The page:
Mark Trachtenberg in Houston Chronicle: $1.5B School Finance Bill Would Cut Recapture, Boost Student Funding

03/08/2017

The state would boost per-student funding and lower the recapture payments by property-rich school districts to their poorer counterparts under a bill filed Monday that supporters say would begin a yearslong process of reforming Texas' public school finance system...

More than 95 percent of school districts would benefit from House Bill 21, Huberty, R-Humble, said. Houston ISD, for example, could see its recapture payment cut almost in half under the bill...

The Texas Supreme Court last year ruled the state's complicated school funding formula is constitutional but in need of a revamp. The ruling ended a years-long lawsuit in which hundreds of school districts and advocacy groups said Texas failed to adequately fund public education. It was the seventh time the high court had heard a challenge to the state's school finance system since 1984...

Houston ISD currently is on the hook for about $77 million in tax revenue through the state's recapture mechanism because the city is deemed property wealthy even though the majority of the district's student population is economically disadvantaged and minority. That recaptured money, or expensive real estate on the district's property tax rolls, would be given to another, poorer district. Under Huberty's bill, the district stands to gain $36.7 million, lowering its recapture payment to about $40 million, according to a legislative analysis...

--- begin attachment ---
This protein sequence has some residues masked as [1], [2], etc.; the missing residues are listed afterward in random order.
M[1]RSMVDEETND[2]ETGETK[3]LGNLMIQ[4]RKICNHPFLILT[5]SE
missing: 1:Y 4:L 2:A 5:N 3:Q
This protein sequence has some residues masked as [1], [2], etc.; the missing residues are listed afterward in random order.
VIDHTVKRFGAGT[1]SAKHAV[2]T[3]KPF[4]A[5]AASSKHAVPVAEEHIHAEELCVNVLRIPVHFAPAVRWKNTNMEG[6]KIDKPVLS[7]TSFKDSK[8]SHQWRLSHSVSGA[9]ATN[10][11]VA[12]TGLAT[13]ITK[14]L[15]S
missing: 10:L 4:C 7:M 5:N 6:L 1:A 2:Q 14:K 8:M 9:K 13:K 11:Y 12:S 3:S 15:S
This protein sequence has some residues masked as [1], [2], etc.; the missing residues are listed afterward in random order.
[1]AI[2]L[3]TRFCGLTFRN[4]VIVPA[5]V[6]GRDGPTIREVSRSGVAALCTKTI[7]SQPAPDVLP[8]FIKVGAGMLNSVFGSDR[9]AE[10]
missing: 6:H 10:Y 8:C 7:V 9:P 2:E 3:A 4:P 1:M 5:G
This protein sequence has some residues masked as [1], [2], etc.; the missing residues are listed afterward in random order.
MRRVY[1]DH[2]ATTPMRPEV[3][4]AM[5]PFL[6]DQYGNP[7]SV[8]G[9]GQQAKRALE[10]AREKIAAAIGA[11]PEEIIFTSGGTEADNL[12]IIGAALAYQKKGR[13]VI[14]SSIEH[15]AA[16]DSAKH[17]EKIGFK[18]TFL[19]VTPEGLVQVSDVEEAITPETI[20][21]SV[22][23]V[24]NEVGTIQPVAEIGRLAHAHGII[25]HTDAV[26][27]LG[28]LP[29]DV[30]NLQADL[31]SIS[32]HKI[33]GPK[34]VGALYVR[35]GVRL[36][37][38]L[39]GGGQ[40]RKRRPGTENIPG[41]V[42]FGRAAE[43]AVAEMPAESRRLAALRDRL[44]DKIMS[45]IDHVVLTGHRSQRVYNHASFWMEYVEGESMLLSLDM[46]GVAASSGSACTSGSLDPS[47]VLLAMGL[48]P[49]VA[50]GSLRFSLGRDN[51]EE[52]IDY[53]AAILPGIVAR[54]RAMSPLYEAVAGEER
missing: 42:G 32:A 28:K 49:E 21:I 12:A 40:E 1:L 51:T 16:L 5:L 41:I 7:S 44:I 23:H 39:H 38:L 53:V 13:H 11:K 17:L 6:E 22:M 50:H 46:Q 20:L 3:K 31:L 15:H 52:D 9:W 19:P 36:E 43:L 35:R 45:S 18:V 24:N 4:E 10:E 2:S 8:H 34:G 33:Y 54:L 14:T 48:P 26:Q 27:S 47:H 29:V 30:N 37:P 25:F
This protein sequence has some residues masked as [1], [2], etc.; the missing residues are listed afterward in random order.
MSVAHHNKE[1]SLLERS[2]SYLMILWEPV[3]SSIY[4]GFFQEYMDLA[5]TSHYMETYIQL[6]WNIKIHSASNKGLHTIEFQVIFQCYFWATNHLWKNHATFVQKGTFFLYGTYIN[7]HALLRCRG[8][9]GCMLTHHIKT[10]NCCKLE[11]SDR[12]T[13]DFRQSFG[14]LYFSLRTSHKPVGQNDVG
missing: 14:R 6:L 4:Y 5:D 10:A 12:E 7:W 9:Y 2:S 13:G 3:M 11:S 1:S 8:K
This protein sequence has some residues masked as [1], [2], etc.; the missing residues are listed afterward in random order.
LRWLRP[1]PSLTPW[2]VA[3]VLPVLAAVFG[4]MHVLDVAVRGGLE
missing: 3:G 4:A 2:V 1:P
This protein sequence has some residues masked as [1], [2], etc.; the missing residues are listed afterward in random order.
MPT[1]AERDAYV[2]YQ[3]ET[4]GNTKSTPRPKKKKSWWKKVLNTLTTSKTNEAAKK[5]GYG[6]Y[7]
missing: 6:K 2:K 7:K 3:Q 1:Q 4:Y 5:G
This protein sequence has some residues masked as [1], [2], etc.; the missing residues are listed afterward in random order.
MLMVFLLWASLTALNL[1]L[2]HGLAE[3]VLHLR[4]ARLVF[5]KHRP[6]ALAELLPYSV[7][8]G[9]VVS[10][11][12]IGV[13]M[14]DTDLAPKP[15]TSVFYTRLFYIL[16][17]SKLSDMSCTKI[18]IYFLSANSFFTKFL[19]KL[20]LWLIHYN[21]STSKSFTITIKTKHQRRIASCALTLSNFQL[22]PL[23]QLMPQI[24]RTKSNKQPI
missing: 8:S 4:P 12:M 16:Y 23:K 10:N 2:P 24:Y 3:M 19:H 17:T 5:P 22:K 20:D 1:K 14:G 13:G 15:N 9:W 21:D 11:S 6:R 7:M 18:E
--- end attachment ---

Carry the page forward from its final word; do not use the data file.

Mark Trachtenberg, a lawyer who represented 88 property-wealthy school districts in their lawsuit, said school districts are looking for the Legislature to make significant changes to school funding since taking the state back to court would be futile.

"In light of the Supreme Court's ruling from last May, I don't think any litigation's going to be on the table in Texas for the foreseeable future," Trachtenberg said. The court indicated that whatever constitutional requirements are set forth in the Texas Constitution, it's going to be up to the Legislature to interpret and abide by those obligations."

Excerpted from the Houston Chronicle. To read the full article, please click here (subscription required).

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